I found some of this particularly interesting. First off, in terms of accident or incident reports between 2010 and 2016, the information they presented showed significantly more incidents with the hazardous liquid lines than the gas lines.

When you think about that, it’s pretty evident, because with liquid lines there tends to be a greater amount of environmental damage. Natural gas, if it doesn’t find a source of ignition, it going to vent to atmosphere, and damage is going to be relatively contained. But with a liquid spill, it can have a lot more impact, partially on environment.

In the information that they presented, they made it clear that the numbers were not final, that that work is ongoing. But they wanted to present this is where we’re at in terms of what we know right now.

The goal of all this is to understand what regulatory violations may cause or increase the severity of incidents, so that the regulated community, the operators themselves, and PHMSA can all take better action to mitigate those types of activities.

In terms of the most frequently cited type of violations, the biggest area, and almost half of the violations, 42 percent, were related to maintenance and repair. Now what’s interesting about this is that second most frequently cited violations were control room or control room management violations, at 24 percent. Between maintenance and repair violations and control room violations, you’ve got basically two-thirds of all violations occurring in those two domains.

The other thing that’s interesting about this is that most of the maintenance and repair regulations that were cited were casual, 57 percent. Integrity management violations had the highest penalties associated with those.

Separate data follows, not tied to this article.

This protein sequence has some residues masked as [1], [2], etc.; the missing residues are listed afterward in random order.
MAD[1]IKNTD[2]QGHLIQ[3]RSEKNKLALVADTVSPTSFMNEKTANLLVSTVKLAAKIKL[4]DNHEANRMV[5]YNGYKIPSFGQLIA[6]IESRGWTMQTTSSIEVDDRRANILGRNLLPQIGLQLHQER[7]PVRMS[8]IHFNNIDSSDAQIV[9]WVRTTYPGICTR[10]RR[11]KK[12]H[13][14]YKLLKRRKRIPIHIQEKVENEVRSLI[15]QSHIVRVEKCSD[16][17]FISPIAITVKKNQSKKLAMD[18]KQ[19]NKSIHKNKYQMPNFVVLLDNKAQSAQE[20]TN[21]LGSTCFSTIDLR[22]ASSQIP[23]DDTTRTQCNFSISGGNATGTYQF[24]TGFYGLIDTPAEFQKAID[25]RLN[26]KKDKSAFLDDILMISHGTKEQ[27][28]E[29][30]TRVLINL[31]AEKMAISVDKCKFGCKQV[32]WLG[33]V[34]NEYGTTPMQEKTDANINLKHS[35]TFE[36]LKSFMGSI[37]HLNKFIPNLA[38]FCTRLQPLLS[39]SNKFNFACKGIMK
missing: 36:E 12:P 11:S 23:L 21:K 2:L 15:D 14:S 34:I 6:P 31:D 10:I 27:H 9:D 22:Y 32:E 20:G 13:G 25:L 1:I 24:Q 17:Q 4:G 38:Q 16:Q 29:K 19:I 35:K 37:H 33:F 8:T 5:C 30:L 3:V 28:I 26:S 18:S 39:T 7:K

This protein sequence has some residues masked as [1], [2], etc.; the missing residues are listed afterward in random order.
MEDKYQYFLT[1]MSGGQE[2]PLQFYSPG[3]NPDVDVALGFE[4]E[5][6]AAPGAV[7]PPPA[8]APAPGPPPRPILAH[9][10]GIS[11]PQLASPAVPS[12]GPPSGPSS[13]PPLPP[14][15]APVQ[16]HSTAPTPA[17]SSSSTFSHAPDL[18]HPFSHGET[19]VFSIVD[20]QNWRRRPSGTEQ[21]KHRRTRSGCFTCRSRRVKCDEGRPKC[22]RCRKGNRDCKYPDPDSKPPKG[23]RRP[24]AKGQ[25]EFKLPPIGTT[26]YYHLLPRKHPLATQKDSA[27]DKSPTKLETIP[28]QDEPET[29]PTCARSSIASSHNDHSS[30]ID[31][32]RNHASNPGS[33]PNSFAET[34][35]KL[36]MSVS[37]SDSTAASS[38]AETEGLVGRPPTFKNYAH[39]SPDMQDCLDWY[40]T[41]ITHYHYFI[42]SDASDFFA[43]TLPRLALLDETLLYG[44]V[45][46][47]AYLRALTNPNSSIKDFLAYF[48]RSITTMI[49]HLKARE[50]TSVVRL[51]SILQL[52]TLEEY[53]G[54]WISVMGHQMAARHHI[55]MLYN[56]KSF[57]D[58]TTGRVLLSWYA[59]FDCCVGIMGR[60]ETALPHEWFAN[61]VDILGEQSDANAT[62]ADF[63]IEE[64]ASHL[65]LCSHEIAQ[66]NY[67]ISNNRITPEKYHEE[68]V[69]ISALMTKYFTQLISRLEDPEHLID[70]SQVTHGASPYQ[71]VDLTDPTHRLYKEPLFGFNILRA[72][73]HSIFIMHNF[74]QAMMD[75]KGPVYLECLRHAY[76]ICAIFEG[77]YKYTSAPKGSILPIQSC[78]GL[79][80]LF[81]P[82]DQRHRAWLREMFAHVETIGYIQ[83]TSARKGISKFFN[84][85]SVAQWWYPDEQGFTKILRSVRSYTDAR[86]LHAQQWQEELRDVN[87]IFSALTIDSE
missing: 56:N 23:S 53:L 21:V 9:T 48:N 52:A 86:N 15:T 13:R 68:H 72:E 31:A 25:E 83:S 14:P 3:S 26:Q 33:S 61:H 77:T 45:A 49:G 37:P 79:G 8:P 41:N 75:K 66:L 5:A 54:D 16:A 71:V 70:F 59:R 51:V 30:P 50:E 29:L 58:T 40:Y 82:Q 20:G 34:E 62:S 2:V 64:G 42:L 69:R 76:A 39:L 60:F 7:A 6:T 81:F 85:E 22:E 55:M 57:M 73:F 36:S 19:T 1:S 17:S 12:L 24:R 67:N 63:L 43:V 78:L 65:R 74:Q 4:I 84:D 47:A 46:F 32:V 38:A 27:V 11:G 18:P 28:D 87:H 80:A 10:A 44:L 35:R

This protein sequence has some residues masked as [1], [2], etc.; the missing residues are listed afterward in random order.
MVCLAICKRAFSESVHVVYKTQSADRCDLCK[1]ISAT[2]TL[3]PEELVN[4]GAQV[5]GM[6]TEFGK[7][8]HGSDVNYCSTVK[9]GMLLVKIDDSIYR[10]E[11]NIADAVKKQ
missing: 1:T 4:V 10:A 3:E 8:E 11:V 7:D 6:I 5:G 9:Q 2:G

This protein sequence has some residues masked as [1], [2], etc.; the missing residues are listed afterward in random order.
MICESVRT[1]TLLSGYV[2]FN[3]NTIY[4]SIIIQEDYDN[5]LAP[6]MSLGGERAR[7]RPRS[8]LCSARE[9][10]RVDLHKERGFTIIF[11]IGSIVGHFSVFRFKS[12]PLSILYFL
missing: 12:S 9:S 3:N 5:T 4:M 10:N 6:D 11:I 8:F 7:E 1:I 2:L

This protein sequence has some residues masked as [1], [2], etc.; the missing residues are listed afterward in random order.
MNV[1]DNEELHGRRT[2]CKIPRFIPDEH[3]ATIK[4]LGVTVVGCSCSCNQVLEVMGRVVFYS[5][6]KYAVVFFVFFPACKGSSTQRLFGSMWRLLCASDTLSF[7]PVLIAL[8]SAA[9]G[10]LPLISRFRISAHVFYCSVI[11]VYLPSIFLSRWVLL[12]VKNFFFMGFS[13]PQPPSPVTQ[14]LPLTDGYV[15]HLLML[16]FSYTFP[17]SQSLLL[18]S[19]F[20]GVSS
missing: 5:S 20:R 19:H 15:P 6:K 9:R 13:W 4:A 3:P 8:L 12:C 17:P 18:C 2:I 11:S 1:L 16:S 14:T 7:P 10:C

In terms of severity, 64 percent of the control violations related to incident severity. Meaning that incidents that occurred in the control room and the control room’s actions caused those incidents to be more severe than they might otherwise be.

To me, that’s very compelling. I’ve often said that control rooms in the pipeline world are generally not responsible for causing incidents. But they make a material and significant contribution to the mitigation of incidents when they do occur. That, interestingly enough, is supported by the data that PHMSA is presenting.

In terms of maintenance repair, what are the most common types of violations? 42 percent of the violations were hot work activity violations, followed by 30 percent being valve maintenance and repair.

Of those hot work activities, continuing to drill down, the majority of those violations were simply a failure to monitor combustibles, all of which were also a failure to follow procedures. Of the hot work violations that are listed, all but one were not following procedures. That fact should fairly compelling, I think, for us as an industry. Having the procedure is one thing, but failing to follow the procedure, that’s a whole different ball of wax there.

Likewise, with valve maintenance, the majority of those were failure to complete lockout, tagout. All of the lockout, tagout were a failure to follow procedures, as well as a couple of the other areas of violation were a failure to follow procedures.

The other way to look at this is as an operator, if your procedure is complaint and you follow them, then your chance for getting dinged with a fine or a finding is much diminished.

As it relates to the control room, nearly all the incidents of the violations, 17 of the 19, directly related to the control room increasing the severity of an incident. When you drill down to those violations, alarm management was by far the most commonly cited, with 17 of the 19 control room violations assessed as being alarm management related. So, 89 percent.